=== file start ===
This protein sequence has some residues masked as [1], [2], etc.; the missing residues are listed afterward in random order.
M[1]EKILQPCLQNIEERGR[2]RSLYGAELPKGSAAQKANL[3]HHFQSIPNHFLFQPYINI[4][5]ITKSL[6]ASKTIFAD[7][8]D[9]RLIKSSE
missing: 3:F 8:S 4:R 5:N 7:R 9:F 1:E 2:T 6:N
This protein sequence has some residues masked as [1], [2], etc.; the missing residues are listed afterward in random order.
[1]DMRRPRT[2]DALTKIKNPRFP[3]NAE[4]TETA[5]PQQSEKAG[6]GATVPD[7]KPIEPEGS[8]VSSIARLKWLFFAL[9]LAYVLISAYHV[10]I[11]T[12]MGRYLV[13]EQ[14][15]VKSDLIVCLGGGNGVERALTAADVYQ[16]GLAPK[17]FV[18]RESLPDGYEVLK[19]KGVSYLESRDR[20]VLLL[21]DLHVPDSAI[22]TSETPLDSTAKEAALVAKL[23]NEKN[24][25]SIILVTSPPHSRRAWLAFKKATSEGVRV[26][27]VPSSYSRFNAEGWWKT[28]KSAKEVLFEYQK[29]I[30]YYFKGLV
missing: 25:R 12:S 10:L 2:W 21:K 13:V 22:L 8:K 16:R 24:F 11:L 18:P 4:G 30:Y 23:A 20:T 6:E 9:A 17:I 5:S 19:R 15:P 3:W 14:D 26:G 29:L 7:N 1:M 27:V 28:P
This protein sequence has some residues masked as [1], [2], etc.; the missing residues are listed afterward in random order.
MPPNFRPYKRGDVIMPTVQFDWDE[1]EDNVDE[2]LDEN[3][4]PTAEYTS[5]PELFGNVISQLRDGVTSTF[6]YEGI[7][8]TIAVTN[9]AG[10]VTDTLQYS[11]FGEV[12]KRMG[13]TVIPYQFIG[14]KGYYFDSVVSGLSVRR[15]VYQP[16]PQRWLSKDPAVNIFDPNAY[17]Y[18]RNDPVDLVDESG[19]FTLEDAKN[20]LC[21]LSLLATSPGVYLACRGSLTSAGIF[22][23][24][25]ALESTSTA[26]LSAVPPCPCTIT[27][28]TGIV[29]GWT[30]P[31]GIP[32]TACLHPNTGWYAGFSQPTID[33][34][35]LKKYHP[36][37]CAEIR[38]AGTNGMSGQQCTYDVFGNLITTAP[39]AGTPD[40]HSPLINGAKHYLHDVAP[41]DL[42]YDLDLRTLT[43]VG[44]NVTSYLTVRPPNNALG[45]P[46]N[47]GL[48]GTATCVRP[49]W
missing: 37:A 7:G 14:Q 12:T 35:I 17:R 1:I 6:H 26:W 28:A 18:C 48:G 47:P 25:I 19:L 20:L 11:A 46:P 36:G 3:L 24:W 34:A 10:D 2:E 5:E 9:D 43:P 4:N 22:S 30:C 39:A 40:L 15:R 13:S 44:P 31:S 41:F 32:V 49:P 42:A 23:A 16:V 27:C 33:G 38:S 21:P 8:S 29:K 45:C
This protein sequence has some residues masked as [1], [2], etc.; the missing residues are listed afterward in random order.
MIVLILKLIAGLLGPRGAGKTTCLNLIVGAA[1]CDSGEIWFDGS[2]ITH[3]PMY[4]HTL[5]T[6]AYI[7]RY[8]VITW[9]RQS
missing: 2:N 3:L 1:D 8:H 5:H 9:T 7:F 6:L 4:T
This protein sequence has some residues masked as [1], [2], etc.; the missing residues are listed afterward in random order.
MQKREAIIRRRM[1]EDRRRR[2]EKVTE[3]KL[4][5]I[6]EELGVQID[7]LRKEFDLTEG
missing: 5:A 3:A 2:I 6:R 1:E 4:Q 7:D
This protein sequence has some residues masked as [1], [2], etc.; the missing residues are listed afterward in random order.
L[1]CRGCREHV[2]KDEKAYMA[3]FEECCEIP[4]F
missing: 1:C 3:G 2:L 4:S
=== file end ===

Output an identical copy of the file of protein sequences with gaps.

This protein sequence has some residues masked as [1], [2], etc.; the missing residues are listed afterward in random order.
M[1]EKILQPCLQNIEERGR[2]RSLYGAELPKGSAAQKANL[3]HHFQSIPNHFLFQPYINI[4][5]ITKSL[6]ASKTIFAD[7][8]D[9]RLIKSSE
missing: 3:F 8:S 4:R 5:N 7:R 9:F 1:E 2:T 6:N
This protein sequence has some residues masked as [1], [2], etc.; the missing residues are listed afterward in random order.
[1]DMRRPRT[2]DALTKIKNPRFP[3]NAE[4]TETA[5]PQQSEKAG[6]GATVPD[7]KPIEPEGS[8]VSSIARLKWLFFAL[9]LAYVLISAYHV[10]I[11]T[12]MGRYLV[13]EQ[14][15]VKSDLIVCLGGGNGVERALTAADVYQ[16]GLAPK[17]FV[18]RESLPDGYEVLK[19]KGVSYLESRDR[20]VLLL[21]DLHVPDSAI[22]TSETPLDSTAKEAALVAKL[23]NEKN[24][25]SIILVTSPPHSRRAWLAFKKATSEGVRV[26][27]VPSSYSRFNAEGWWKT[28]KSAKEVLFEYQK[29]I[30]YYFKGLV
missing: 25:R 12:S 10:L 2:W 21:K 13:V 22:L 8:K 16:R 24:F 11:L 18:P 4:G 30:Y 23:A 20:T 6:E 9:A 17:I 5:S 19:R 15:P 3:W 14:D 26:G 29:L 7:N 1:M 27:V 28:P
This protein sequence has some residues masked as [1], [2], etc.; the missing residues are listed afterward in random order.
MPPNFRPYKRGDVIMPTVQFDWDE[1]EDNVDE[2]LDEN[3][4]PTAEYTS[5]PELFGNVISQLRDGVTSTF[6]YEGI[7][8]TIAVTN[9]AG[10]VTDTLQYS[11]FGEV[12]KRMG[13]TVIPYQFIG[14]KGYYFDSVVSGLSVRR[15]VYQP[16]PQRWLSKDPAVNIFDPNAY[17]Y[18]RNDPVDLVDESG[19]FTLEDAKN[20]LC[21]LSLLATSPGVYLACRGSLTSAGIF[22][23][24][25]ALESTSTA[26]LSAVPPCPCTIT[27][28]TGIV[29]GWT[30]P[31]GIP[32]TACLHPNTGWYAGFSQPTID[33][34][35]LKKYHP[36][37]CAEIR[38]AGTNGMSGQQCTYDVFGNLITTAP[39]AGTPD[40]HSPLINGAKHYLHDVAP[41]DL[42]YDLDLRTLT[43]VG[44]NVTSYLTVRPPNNALG[45]P[46]N[47]GL[48]GTATCVRP[49]W
missing: 37:A 7:G 14:Q 12:T 35:I 17:R 1:I 6:H 26:W 28:A 18:C 48:G 47:P 25:I 19:L 20:L 11:A 46:P 36:G 3:L 24:W 34:A 10:D 2:E 5:E 9:D 43:P 4:N 22:S 30:C 39:A 40:L 15:R 13:S 44:P 31:S 41:F 32:V 49:P 42:A 23:A 16:V 27:C 33:G 38:S 21:P 8:S 29:K 45:C
This protein sequence has some residues masked as [1], [2], etc.; the missing residues are listed afterward in random order.
MIVLILKLIAGLLGPRGAGKTTCLNLIVGAA[1]CDSGEIWFDGS[2]ITH[3]PMY[4]HTL[5]T[6]AYI[7]RY[8]VITW[9]RQS
missing: 2:N 3:L 1:D 8:H 5:H 9:T 7:F 6:L 4:T
This protein sequence has some residues masked as [1], [2], etc.; the missing residues are listed afterward in random order.
MQKREAIIRRRM[1]EDRRRR[2]EKVTE[3]KL[4][5]I[6]EELGVQID[7]LRKEFDLTEG
missing: 5:A 3:A 2:I 6:R 1:E 4:Q 7:D
This protein sequence has some residues masked as [1], [2], etc.; the missing residues are listed afterward in random order.
L[1]CRGCREHV[2]KDEKAYMA[3]FEECCEIP[4]F
missing: 1:C 3:G 2:L 4:S